By Ed Coghlan
A study published in the prestigious New England Journal of Medicine concludes people who use prescription opioids for nonmedical reasons is rare, and the transition to heroin use appears to occur at a low rate.
The study, published on January 14, emphasizes the nonmedical use of prescription opioids is a strong risk factor for heroin use.
The study is co-authored by Wilson M. Compton, M.D., M.P.E., who is Deputy Director of the NIH’s National Institute of Drug Abuse, Christopher M. Jones, Pharm.D., M.P.H., of HHS and the CDC’s Grant T. Baldwin, Ph.D., M.P.H.
“Although some authors (of other studies) suggest that there is an association between policy-driven reductions in the availability of prescription opioids and increases in the rates of heroin use, the timing of these shifts, many of which began before policies were robustly implemented, makes a causal link unlikely,” they write in their conclusion.
The report says that in 2014, a total of 10.3 million persons reported using prescription opioids non-medically – meaning they were using medications that were not prescribed for them or were taken only for the experience or feeling that they caused.
Pain Patient Advocates have been concerned over the past year about how this debate on the use of opioids – much of it fueled by two federal agencies – has focused on the nation’s serous addiction problem but has overlooked the role opioids play in helping chronic pain patients manage their lives.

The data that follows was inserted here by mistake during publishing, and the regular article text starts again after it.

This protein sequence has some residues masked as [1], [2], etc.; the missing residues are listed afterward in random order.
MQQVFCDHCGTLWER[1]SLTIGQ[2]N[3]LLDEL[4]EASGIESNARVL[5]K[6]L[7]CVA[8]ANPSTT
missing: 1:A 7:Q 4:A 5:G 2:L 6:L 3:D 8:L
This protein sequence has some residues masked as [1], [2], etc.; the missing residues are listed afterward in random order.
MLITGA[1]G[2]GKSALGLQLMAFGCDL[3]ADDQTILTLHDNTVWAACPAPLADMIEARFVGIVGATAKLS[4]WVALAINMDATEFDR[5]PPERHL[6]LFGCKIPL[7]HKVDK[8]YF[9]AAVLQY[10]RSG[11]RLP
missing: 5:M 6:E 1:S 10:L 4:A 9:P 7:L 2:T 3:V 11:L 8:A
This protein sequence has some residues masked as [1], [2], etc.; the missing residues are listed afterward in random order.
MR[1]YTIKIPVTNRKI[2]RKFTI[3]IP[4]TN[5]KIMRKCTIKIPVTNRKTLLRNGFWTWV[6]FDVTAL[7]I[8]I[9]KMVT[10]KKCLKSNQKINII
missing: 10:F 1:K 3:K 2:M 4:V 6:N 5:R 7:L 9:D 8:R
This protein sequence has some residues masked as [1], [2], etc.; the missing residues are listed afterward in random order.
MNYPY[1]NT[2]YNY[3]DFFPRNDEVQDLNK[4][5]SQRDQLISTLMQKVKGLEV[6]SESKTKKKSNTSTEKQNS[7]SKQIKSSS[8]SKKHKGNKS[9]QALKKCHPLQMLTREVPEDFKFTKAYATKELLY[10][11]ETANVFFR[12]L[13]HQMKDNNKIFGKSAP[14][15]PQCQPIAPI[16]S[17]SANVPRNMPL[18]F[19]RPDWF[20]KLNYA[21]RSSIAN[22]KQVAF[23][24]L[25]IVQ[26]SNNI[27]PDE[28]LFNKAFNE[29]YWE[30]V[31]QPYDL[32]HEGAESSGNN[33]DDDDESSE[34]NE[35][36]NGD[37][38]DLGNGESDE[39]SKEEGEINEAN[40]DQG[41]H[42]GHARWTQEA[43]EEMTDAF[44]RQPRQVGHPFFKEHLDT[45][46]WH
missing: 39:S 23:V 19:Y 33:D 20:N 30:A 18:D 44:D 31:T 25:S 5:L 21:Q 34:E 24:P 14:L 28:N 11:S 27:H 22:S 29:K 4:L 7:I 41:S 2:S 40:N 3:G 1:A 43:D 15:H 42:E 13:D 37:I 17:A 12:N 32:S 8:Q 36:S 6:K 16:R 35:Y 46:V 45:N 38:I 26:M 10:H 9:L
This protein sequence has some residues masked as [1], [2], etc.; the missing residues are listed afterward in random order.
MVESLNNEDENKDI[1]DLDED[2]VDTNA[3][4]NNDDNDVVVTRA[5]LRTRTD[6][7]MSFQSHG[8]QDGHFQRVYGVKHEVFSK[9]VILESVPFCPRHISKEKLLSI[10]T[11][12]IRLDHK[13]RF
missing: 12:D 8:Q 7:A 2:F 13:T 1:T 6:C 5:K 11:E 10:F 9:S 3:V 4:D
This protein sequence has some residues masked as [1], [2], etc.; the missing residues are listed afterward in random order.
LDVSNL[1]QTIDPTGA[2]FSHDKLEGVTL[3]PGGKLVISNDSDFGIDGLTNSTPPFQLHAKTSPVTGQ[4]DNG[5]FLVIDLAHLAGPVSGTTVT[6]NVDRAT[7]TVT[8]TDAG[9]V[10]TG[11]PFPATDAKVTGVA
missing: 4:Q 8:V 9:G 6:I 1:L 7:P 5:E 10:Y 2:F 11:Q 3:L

“This is positive news for people with chronic pain who use their medication responsibly,” said Paul Gileno, founder and President of the U.S. Pain Foundation. “As the federal government, especially the CDC and DEA read this study, we trust that they will conclude that the discussion about addiction is extremely important and needed but equally important is the discussion of how we can best treat the person with pain.”
A recent 60 Minutes segment on linkage between using opioids leading to heroin was the catalyst for a series of articles on the National Pain Report about the topic.
The Centers for Disease Control also ignited a strong debate on the topic when it drafted its 2016 Guideline for Opioid Prescribing for Chronic Pain without input from the chronic pain community. That pressured the agency to open up a public comment period which closed last week (January 13). Some 4,000 comments were issued. The CDC will meet again on January 28 to discuss next steps.
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